According to the RSPCA on http://kb.rspca.org.au/What-happens-to-joeys-when-female-kangaroos-are-shot_76.html the National Codes of Practice (Commercial and Non-commercial) for the Humane Shooting of Kangaroos and Wallabies requires that if a shooter kills a female with pouch young, then they must kill the joey. This is usually done by decapitation or a blow to the head (usually on the bumper bars of their 4W drives).

According to the website  http://candobetter.org/node/1842  –     I quote 

In the field this equates to smashing their head against an object such as a towbar or just simply stomping on their skull. It is not only in-pouch joeys that are dependent on their mothers. For about a third of the time you can call a kangaroo a “joey” they have permanently exited the pouch, however they still require milk, protection and guidance from their mother. These little guys are the joeys-at-foot or ex-pouch joeys, they are the ones that stick their heads in their mother’s pouch to obtain milk. This a key stage in the development of a kangaroo that usually lasts 120 – 220 days. The code directs shooters to kill these joeys by a single shot to the head, however these joeys tend to flee in terror when their mothers are shot. As kangaroos do not “adopt” other joeys in the wild their prospects for survival are very poor, most will likely starve to death or be taken by predators. How this can be classified as humane by Samantha Vine, Peter Ampt and Sarah Doornpos is to say the least, puzzling. I shudder to think what would come under the inhumane category, perhaps death by iron maiden?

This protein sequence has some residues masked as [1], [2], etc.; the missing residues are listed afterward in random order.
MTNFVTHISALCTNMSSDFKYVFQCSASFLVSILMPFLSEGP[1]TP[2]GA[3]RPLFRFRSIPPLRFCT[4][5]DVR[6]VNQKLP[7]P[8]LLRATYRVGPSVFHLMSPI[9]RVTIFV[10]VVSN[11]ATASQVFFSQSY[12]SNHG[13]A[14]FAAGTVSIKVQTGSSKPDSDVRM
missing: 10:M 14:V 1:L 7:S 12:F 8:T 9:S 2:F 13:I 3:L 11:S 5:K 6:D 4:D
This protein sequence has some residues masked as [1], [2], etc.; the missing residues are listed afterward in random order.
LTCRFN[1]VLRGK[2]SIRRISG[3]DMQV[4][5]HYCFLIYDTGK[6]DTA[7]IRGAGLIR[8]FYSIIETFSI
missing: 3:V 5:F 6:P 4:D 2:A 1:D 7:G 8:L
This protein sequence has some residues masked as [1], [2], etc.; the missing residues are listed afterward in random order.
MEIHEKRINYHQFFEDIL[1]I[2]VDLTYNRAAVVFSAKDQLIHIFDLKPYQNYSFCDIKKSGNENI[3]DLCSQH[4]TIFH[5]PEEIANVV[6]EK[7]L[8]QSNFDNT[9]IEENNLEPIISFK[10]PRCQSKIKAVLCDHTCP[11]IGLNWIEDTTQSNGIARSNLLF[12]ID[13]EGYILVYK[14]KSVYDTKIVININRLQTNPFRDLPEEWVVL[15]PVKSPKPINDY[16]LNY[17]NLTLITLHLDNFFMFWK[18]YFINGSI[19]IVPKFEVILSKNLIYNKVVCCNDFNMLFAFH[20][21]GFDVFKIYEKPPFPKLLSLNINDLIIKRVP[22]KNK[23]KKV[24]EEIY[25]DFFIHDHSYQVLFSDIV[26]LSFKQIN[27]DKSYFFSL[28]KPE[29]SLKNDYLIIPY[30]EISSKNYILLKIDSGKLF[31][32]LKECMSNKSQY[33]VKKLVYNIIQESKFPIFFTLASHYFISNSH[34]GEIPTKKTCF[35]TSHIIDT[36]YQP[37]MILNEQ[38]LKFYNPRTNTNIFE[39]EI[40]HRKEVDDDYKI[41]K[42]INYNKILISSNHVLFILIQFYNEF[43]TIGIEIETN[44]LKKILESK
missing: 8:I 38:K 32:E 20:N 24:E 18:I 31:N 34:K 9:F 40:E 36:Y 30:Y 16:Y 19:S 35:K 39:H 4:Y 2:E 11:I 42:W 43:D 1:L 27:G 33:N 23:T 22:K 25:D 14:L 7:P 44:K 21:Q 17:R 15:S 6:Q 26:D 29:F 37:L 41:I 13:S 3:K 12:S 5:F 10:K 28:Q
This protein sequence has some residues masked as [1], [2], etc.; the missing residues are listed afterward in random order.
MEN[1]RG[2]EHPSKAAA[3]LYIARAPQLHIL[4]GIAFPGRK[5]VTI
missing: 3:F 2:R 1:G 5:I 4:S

According to this website, in 2007, 30,000 joeys-at-foot were orphaned by kangaroo shooters.

What a charming business! So when you pick up a roo streak in the supermarket or order it in a restaurant, you might like to remember these statistics.